? what's wrong with this n dim fft code 
Author Message
 ? what's wrong with this n dim fft code


Quote:
>   I D/L an n dim FFT F77 code, modified from F66, and add the declaration
> on it. But the code just does not work. What is wrong?
>   The original code is fft.f, and I changed it to fft.f90 and add
> kind_var.f90

The original code had statements beginning in line 6 on most
numbered lines, so it's hardly surprising that the fixed-format
file didn't compile.  The most likely problem you have with the
modified code is that you are not invoking it correctly.  Post
your driver program that invokes it incorrectly so that we can
make a diagnosis.

Quote:
>   Also, where can I find n-dim FFT code that does NOT restricted to have

the

Quote:
> number of data points to be power of 2?

The code you posted seems to cover powers of 3 and 5, although
the code for DFT on 5 elements is a bit lacking in efficiency.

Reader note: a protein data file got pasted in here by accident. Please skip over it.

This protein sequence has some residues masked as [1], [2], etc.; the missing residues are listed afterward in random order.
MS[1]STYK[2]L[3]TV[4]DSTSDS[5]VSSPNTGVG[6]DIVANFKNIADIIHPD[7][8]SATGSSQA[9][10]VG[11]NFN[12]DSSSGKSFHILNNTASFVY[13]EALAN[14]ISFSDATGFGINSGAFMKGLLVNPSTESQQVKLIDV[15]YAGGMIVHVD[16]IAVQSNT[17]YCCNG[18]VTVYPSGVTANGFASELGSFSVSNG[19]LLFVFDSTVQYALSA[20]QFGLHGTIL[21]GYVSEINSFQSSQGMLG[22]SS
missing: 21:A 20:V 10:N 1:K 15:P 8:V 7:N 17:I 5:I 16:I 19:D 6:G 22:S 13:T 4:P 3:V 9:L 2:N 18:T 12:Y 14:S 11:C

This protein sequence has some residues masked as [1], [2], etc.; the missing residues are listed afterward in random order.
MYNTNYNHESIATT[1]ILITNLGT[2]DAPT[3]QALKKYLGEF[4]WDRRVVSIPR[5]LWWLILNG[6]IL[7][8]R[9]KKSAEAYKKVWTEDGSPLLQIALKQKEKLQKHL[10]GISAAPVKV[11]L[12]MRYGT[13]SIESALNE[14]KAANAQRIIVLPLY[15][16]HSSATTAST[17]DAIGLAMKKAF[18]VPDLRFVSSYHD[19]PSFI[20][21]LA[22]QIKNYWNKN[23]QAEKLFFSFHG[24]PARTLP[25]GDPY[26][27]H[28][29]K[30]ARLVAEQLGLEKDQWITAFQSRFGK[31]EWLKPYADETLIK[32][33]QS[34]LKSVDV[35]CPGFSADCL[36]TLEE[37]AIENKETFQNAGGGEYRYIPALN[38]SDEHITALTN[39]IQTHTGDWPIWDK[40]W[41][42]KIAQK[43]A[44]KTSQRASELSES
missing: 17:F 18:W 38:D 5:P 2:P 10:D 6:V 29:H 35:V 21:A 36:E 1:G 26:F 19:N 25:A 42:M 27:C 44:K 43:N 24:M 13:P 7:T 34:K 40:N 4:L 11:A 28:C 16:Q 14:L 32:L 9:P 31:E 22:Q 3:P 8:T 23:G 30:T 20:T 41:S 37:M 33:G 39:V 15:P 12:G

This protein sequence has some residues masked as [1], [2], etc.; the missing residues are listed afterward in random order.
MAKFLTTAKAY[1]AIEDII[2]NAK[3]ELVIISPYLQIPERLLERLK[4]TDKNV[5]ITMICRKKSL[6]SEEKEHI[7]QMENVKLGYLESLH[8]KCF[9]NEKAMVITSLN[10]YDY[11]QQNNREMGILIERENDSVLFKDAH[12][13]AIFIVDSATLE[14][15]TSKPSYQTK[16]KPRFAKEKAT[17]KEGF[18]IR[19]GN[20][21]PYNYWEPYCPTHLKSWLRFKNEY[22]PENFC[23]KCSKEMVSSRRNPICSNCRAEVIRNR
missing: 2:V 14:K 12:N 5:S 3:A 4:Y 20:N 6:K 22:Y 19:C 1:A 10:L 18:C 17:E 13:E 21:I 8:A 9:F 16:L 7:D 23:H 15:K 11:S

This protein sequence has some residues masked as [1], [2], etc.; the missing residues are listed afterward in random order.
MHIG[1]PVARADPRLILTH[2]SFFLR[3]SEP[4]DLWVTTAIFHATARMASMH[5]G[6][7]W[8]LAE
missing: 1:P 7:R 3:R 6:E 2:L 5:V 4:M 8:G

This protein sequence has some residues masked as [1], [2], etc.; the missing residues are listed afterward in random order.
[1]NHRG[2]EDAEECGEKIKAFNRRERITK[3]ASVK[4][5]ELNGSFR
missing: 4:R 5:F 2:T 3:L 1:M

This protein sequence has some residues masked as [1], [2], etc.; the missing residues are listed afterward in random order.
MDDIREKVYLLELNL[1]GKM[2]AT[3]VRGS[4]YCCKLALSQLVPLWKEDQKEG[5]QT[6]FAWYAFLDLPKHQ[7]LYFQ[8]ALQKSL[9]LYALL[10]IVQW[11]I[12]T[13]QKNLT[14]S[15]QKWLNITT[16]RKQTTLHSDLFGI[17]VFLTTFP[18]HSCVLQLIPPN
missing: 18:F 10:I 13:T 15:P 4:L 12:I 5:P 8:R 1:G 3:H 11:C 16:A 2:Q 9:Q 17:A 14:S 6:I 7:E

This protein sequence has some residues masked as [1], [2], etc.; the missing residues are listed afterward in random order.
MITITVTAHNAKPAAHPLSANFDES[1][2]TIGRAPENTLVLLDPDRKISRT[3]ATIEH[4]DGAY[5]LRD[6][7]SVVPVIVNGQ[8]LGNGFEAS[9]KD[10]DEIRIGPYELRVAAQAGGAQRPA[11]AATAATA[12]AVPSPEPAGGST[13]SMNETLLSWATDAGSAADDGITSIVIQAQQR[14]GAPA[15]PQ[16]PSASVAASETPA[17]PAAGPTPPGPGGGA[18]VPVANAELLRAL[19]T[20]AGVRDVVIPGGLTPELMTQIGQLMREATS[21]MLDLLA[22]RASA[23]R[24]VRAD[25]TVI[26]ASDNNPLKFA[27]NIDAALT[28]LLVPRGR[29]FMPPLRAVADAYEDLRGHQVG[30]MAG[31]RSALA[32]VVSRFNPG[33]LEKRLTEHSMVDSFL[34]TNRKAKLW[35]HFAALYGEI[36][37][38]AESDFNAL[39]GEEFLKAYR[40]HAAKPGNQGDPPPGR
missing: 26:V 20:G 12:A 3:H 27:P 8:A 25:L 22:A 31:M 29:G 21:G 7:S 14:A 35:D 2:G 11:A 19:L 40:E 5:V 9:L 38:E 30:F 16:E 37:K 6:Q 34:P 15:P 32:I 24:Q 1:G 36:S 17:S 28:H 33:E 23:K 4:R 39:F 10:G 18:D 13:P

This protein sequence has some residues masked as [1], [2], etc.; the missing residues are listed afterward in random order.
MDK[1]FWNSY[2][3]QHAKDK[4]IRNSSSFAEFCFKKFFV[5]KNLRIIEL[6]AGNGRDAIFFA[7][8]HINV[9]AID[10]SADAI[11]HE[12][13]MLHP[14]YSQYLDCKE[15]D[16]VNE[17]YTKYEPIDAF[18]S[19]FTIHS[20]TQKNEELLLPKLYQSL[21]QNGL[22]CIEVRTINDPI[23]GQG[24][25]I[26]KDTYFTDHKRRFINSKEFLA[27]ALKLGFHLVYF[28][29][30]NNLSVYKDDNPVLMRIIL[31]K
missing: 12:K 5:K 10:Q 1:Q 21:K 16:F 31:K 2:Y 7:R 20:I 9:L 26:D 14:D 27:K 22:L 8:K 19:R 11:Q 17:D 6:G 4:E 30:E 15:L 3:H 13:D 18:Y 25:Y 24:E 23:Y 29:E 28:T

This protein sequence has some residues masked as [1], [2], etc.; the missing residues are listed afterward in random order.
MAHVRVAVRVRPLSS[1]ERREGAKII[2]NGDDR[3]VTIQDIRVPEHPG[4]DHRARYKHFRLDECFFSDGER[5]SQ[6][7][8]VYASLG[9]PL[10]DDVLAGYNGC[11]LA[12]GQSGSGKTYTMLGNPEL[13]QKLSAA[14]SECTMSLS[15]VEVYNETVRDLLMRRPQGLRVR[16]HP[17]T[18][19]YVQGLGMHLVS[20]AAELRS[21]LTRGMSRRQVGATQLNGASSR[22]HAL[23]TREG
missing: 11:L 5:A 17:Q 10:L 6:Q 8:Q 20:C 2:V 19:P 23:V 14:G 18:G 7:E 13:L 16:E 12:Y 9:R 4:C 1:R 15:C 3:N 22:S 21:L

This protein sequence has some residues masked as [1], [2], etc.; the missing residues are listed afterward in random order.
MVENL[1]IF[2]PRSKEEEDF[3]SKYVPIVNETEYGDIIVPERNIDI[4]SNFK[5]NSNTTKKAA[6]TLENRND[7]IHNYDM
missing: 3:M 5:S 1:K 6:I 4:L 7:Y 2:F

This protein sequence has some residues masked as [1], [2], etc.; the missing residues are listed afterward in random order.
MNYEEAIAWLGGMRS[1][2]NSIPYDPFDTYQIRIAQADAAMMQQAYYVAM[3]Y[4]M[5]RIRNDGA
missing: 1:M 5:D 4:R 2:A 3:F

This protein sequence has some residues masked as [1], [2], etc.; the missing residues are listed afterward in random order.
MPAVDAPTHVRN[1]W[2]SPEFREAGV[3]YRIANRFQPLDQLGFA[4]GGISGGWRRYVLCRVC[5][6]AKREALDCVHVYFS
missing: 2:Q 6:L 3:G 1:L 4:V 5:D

Thu, 14 Apr 2005 04:30:32 GMT  
 ? what's wrong with this n dim fft code


Quote:
> Hi:

>   I D/L an n dim FFT F77 code, modified from F66, and add the declaration

> on it. But the code just does not work. What is wrong?

Without seeing it, it is hard to say.  N dimensional FFT is just FFT
on each dimension.  That is, separation of variables can be applied.

Quote:
>   The original code is fft.f, and I changed it to fft.f90 and add
> kind_var.f90

>   Also, where can I find n-dim FFT code that does NOT restricted to have
the

> number of data points to be power of 2?

The fast part of FFT requires the length to have small factors, and
2 is the smallest.  Also, the 2 algorithm is easier to write.   If the
length doesn't have small factors, like 2, 3, or even 5, it won't be
fast.

-- glen



Thu, 14 Apr 2005 04:53:49 GMT  
 ? what's wrong with this n dim fft code

Quote:
> >   Also, where can I find n-dim FFT code that does NOT restricted to have
> > the number of data points to be power of 2?

One usually constructs n-D FFTs out of 1-D FFTs.

FFTPACK at netlib supports 2,3,4,5-primitive passes, IIRC. FFTW adds 8 and
16, I think, and will (dynamically) select the best mix for your application.

        Jan



Fri, 15 Apr 2005 18:58:19 GMT  
 
 [ 3 post ] 

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